In the EU countries, rules need to be formalized as to what should be prioritized in the event of a severe gas shortage.
EU solidarity will be under serious strain this winter if Russian gas supplies will be terminated.
This was warned by the head of the German utility RWE Markus Krebber, writes Financial Times.
He said there would be “chaos” across the continent if the bloc did not take action to establish rules for energy distribution.
“I’m afraid there will be significant stress on European solidarity if we don’t resolve this before the situation happens,” Krebber said. He added that countries such as Germany and the Netherlands, which will import gas via carrier ships, could be accused of stockpiling fuel if companies and households do not treat it the same way in other member countries.
“I’m not really worried that we can’t reach an agreement, but it’s better to discuss emergency procedures when you still have time, and not when the house is on fire,” Krebber said.
Germany’s largest electricity supplier was among utility providers hit by a sharp cut in gas supplies from Russia’s Gazprom, forcing Berlin to implement an emergency plan that would see mothballed coal-fired plants resurrected to fill the gap. Right now RWE receives only 40% of the gas it orders from Russia.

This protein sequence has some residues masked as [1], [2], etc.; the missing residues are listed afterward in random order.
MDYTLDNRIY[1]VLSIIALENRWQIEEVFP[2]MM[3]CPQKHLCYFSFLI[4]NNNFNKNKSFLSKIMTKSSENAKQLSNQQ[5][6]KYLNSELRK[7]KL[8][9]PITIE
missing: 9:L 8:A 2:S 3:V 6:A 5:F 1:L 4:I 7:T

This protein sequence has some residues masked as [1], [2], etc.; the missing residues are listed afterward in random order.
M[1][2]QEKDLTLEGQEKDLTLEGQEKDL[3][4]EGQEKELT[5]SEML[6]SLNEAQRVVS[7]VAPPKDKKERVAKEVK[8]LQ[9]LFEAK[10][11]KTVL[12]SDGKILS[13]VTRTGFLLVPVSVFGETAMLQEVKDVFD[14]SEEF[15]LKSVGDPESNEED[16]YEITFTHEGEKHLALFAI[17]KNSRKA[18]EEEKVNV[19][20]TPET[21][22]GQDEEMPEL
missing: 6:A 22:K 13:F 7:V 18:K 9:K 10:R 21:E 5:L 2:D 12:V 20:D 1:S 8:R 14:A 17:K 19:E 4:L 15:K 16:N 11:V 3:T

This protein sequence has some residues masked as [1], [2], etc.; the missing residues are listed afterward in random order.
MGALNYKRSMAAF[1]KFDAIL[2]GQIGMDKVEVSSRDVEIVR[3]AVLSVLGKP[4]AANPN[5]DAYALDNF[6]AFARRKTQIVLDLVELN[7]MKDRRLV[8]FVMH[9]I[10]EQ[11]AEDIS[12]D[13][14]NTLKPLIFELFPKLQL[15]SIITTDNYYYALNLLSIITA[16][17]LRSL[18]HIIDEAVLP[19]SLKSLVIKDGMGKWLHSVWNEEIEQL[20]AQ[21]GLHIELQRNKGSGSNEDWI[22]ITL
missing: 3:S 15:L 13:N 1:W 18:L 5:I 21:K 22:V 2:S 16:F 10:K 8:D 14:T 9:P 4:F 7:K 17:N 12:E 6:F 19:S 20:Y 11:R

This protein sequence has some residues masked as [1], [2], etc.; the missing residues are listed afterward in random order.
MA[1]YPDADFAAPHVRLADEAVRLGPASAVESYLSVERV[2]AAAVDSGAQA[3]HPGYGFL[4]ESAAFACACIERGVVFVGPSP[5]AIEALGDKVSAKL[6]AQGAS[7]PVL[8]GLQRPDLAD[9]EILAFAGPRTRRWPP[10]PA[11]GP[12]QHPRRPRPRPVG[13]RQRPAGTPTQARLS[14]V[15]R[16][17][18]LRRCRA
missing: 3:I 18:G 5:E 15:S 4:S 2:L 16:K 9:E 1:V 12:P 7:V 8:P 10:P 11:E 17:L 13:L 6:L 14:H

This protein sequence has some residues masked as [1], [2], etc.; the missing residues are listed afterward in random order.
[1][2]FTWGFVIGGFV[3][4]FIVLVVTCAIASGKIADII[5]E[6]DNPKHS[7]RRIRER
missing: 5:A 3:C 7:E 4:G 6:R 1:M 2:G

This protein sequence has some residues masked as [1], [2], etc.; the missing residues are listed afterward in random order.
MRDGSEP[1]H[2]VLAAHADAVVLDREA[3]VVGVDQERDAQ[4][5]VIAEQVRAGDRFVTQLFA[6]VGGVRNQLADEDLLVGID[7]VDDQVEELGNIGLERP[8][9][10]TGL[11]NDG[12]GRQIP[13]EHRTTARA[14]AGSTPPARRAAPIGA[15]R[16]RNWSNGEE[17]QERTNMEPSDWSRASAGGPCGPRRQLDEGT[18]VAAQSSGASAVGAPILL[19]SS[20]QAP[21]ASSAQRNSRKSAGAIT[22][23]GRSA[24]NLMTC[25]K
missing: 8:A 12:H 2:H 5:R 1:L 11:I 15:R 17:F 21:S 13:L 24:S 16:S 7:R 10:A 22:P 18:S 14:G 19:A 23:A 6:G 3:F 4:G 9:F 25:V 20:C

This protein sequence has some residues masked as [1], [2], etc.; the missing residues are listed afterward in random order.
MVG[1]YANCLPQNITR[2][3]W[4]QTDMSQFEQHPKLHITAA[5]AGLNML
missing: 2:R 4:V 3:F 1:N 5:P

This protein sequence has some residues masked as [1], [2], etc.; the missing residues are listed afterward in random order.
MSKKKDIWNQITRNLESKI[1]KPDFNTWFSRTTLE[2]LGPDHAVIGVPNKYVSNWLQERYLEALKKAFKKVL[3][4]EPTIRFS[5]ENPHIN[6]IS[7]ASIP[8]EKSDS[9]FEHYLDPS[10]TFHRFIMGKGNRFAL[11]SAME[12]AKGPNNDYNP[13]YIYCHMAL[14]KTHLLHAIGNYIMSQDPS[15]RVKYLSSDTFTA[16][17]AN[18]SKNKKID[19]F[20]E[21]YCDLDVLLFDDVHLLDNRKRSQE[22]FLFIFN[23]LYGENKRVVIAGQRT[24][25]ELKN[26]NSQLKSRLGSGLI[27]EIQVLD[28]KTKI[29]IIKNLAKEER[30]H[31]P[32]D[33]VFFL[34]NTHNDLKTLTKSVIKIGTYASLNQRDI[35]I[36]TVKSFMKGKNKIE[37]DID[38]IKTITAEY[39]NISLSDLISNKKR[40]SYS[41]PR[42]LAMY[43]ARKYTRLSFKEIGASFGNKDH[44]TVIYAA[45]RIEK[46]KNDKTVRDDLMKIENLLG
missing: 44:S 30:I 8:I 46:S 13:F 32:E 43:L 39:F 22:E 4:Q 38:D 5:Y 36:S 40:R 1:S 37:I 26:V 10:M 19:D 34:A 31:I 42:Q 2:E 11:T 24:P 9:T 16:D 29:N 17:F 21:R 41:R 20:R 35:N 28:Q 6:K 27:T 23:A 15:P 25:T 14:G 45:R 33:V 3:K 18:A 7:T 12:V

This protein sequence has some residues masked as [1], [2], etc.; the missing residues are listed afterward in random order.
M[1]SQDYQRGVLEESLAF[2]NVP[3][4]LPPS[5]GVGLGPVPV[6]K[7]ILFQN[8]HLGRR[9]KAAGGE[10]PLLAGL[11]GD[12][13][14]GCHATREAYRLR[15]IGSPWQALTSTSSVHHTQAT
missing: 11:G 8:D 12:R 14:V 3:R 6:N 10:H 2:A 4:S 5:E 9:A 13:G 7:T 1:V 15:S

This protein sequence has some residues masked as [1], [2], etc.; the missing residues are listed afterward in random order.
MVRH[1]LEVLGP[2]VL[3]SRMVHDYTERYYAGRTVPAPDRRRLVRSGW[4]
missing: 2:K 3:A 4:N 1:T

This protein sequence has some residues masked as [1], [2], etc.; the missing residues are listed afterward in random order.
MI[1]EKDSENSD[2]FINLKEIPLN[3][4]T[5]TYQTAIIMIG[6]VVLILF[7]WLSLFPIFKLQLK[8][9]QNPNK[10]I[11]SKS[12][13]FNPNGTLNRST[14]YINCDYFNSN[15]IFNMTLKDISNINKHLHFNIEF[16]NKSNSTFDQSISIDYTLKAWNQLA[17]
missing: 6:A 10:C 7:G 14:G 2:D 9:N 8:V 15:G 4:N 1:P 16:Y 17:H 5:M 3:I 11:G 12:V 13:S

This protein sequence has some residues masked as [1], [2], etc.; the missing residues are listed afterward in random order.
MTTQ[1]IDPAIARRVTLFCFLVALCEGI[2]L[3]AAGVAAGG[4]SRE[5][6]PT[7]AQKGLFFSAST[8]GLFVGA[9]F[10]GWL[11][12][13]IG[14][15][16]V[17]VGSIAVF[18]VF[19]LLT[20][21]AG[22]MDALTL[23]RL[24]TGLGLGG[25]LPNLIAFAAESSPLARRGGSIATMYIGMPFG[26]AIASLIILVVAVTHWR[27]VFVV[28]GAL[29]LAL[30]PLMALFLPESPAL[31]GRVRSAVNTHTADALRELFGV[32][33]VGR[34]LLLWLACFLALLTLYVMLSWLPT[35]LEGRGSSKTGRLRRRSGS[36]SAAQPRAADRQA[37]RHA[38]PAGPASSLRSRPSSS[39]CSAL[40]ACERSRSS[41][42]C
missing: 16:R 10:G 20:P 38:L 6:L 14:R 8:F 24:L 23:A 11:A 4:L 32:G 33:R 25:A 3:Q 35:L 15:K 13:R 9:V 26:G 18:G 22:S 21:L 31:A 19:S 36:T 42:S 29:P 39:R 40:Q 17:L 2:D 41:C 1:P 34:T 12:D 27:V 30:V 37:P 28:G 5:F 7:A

Krebber’s comments illustrate EU concerns that gas supplies may need to be rationed this winter.
Germany has moved a step closer to rationing by launching Phase 2 of its gas emergency plan and warning it will struggle to fill the storage needed to meet peak winter demand if Russian supplies are not resumed.
The European Commission is to develop a so-called pan-European “solidarity plan” for gas supplies, and diplomats in Brussels expect it to be ready by the end of July.
However, plans to ration gas supplies to companies this winter and encourage households to limit gas consumption are now being developed at the national level by Germany’s federal network agency.
Krebber said a pan-European structure needs to be put in place to ensure supplies reach countries such as the Czech Republic and Hungary while ensuring fairness in how each country prioritizes customers.
“Otherwise, transmission system operators don’t know on what basis to make a decision,” Krebber said. “How much gas to keep, and how much gas to send to other countries.”
Krebber said EU countries need to formalize rules on what should be prioritized in the event of a severe gas shortage.
As you know, this week the International Energy Agency warned that Europe must prepare for a full cessation of Russian gas suppliesas Moscow is taking revenge on the sanctions imposed after the invasion of Ukraine.